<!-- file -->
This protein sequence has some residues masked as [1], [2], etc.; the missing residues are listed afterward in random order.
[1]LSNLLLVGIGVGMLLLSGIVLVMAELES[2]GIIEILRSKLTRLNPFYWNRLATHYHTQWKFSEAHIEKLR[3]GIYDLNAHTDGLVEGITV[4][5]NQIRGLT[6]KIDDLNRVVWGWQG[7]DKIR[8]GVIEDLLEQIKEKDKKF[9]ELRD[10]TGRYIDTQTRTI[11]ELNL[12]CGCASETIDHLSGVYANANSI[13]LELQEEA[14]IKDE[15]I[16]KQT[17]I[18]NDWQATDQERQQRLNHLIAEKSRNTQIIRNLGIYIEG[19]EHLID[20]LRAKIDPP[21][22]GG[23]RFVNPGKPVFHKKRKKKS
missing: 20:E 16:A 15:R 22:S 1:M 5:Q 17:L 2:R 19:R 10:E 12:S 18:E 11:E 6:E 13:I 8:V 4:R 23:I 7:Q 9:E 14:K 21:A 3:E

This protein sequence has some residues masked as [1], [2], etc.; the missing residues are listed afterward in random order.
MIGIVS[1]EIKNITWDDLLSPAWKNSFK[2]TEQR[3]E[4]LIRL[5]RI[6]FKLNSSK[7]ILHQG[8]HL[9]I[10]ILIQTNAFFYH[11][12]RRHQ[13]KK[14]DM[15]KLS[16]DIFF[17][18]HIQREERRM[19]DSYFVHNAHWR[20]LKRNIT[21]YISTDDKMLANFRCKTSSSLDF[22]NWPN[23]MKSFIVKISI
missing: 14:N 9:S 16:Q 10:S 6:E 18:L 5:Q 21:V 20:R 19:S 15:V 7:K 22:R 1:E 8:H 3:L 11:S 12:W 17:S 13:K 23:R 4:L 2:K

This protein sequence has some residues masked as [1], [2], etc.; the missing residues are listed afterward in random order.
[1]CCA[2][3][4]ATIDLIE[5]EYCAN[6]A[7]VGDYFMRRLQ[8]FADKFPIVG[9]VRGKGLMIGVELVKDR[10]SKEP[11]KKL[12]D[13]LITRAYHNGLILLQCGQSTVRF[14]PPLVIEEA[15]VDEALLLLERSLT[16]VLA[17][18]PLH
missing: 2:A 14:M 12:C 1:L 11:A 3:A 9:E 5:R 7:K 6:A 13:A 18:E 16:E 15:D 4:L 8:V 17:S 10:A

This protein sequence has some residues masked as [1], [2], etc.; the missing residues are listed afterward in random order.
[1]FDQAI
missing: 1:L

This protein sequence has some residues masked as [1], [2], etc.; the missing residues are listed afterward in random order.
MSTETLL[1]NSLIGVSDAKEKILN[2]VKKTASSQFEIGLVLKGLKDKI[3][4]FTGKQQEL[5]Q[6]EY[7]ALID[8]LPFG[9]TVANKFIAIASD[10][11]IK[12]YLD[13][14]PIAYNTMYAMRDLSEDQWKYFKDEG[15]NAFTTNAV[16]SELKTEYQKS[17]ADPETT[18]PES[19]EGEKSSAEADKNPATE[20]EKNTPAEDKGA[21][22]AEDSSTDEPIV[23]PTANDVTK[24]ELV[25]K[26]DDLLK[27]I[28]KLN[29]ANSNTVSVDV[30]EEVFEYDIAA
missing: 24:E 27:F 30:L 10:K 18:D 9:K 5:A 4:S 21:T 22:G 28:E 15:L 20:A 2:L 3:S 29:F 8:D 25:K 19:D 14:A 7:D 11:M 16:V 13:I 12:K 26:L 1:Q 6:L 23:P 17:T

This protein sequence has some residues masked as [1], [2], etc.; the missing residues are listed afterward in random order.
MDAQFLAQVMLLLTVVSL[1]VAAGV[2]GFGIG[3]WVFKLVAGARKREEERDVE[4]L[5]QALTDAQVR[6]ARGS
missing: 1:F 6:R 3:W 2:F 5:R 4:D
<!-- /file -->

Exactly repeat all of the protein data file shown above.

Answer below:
This protein sequence has some residues masked as [1], [2], etc.; the missing residues are listed afterward in random order.
[1]LSNLLLVGIGVGMLLLSGIVLVMAELES[2]GIIEILRSKLTRLNPFYWNRLATHYHTQWKFSEAHIEKLR[3]GIYDLNAHTDGLVEGITV[4][5]NQIRGLT[6]KIDDLNRVVWGWQG[7]DKIR[8]GVIEDLLEQIKEKDKKF[9]ELRD[10]TGRYIDTQTRTI[11]ELNL[12]CGCASETIDHLSGVYANANSI[13]LELQEEA[14]IKDE[15]I[16]KQT[17]I[18]NDWQATDQERQQRLNHLIAEKSRNTQIIRNLGIYIEG[19]EHLID[20]LRAKIDPP[21][22]GG[23]RFVNPGKPVFHKKRKKKS
missing: 20:E 16:A 15:R 22:S 1:M 5:Q 17:L 2:R 19:R 10:E 12:S 18:E 11:E 6:E 13:I 8:V 4:R 23:I 7:Q 9:E 14:K 21:A 3:E

This protein sequence has some residues masked as [1], [2], etc.; the missing residues are listed afterward in random order.
MIGIVS[1]EIKNITWDDLLSPAWKNSFK[2]TEQR[3]E[4]LIRL[5]RI[6]FKLNSSK[7]ILHQG[8]HL[9]I[10]ILIQTNAFFYH[11][12]RRHQ[13]KK[14]DM[15]KLS[16]DIFF[17][18]HIQREERRM[19]DSYFVHNAHWR[20]LKRNIT[21]YISTDDKMLANFRCKTSSSLDF[22]NWPN[23]MKSFIVKISI
missing: 14:N 9:S 16:Q 10:S 6:E 18:L 5:Q 21:V 20:R 19:S 15:V 7:K 22:R 1:E 8:H 3:L 11:S 12:W 17:S 13:K 23:R 4:L 2:K

This protein sequence has some residues masked as [1], [2], etc.; the missing residues are listed afterward in random order.
[1]CCA[2][3][4]ATIDLIE[5]EYCAN[6]A[7]VGDYFMRRLQ[8]FADKFPIVG[9]VRGKGLMIGVELVKDR[10]SKEP[11]KKL[12]D[13]LITRAYHNGLILLQCGQSTVRF[14]PPLVIEEA[15]VDEALLLLERSLT[16]VLA[17][18]PLH
missing: 2:A 14:M 12:C 1:L 11:A 3:A 9:E 5:R 7:K 6:A 13:A 18:E 16:E 15:D 4:L 8:V 17:S 10:A

This protein sequence has some residues masked as [1], [2], etc.; the missing residues are listed afterward in random order.
[1]FDQAI
missing: 1:L

This protein sequence has some residues masked as [1], [2], etc.; the missing residues are listed afterward in random order.
MSTETLL[1]NSLIGVSDAKEKILN[2]VKKTASSQFEIGLVLKGLKDKI[3][4]FTGKQQEL[5]Q[6]EY[7]ALID[8]LPFG[9]TVANKFIAIASD[10][11]IK[12]YLD[13][14]PIAYNTMYAMRDLSEDQWKYFKDEG[15]NAFTTNAV[16]SELKTEYQKS[17]ADPETT[18]PES[19]EGEKSSAEADKNPATE[20]EKNTPAEDKGA[21][22]AEDSSTDEPIV[23]PTANDVTK[24]ELV[25]K[26]DDLLK[27]I[28]KLN[29]ANSNTVSVDV[30]EEVFEYDIAA
missing: 24:E 27:F 30:L 10:K 18:D 9:K 5:A 4:S 21:T 22:G 28:E 15:L 20:A 2:L 3:S 29:F 8:D 25:K 19:D 14:A 7:D 11:M 16:V 13:I 12:K 26:L 1:Q 6:L 23:P 17:T

This protein sequence has some residues masked as [1], [2], etc.; the missing residues are listed afterward in random order.
MDAQFLAQVMLLLTVVSL[1]VAAGV[2]GFGIG[3]WVFKLVAGARKREEERDVE[4]L[5]QALTDAQVR[6]ARGS
missing: 1:F 6:R 3:W 2:F 5:R 4:D